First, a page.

1. How did you get involved in Israel education?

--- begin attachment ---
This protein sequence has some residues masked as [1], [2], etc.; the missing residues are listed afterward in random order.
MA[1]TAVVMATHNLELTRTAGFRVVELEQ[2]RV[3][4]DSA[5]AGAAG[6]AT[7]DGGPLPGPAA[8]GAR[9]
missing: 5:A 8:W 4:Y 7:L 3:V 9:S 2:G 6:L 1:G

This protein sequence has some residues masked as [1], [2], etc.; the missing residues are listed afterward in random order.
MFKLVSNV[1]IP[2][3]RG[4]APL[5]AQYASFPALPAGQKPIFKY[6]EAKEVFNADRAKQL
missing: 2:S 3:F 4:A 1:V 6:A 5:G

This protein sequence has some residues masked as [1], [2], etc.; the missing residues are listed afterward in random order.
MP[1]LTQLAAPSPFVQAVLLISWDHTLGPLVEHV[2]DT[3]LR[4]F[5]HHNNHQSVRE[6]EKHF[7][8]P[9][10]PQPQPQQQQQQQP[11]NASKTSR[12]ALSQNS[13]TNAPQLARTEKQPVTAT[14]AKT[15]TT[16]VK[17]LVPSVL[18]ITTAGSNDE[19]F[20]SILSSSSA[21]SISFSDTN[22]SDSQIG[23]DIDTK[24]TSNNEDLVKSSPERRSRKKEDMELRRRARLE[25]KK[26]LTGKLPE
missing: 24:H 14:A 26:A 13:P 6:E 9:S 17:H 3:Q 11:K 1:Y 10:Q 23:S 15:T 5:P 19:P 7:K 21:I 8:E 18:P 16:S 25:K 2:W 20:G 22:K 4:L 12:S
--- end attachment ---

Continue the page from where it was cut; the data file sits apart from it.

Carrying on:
I was bar mitzvahed and went to Jewish summer camp, but still largely grew up disconnected from Judaism or Israel. By the time I got to college, these were things I explicitly wanted nothing to do with. After I graduated I joined the Peace Corps in Ecuador and (this was in the years of the second "intifada" - I prefer the term Palestinian terror war, but that's another story) was for the first time confronted with intense anti-Israelism, not from Ecuadorians but from my fellow Peace Corps volunteers and the largely European Western travelers found wandering around places like Ecuador. For some reason it bothered me, but when I tried to respond to it I found I had nothing to say, because I knew nothing about Israel. That forced me for the first time to confront in an honest way my own ignorance about all things Jewish and I realized that it bothered me. Birthright gave me a great opportunity to see the country firsthand - I had the requisite transformative experience minus the sex and booze - but, even though I was invited back as a madrich for another trip, was clearly only a basic introduction. At the time I was a public high school teacher in Brooklyn in the New York City Teaching Fellows program and I started doing what I could (mostly reading in my spare time) to learn more, but after a year or so it became clear that this would not be good enough to get at what I wanted. I also knew I didn't want to be a high school teacher anymore for different reasons and learned that it was possible to be an academic in this thing called Jewish Studies. This seemed like a way to unite my new passion for learning about Judaism (in the appropriately detached manner, of course) and teaching in a career. So I enrolled in the Master's program at the graduate school of the Jewish Theological Seminary with the goal of ultimately pursuing a PhD and an academic career. I was ultimately offered a very attractive fellowship to get that PhD at JTS (probably the world's best place to learn the scholarly take on the history and culture of the Jews), but by then I was working at the Anti-Defamation League and had a son on the way, which made the uncertain career prospects of an academic much less attractive. At the same time, my experience at ADL taught me that the anti-Israel movement is far deeper with a much broader base of support than I had previously imagined, which heightened my concern and led me to the realization that helping to defeat this campaign was the thing I most wanted to do with my life professionally and was maybe even something I could contribute to in a meaningful way. About a year ago I switched to The David Project, an organization I love that has allowed me to focus entirely on teaching people the true story of Israel and Zionism as best I can and to do my part to defeat anti-Israelism.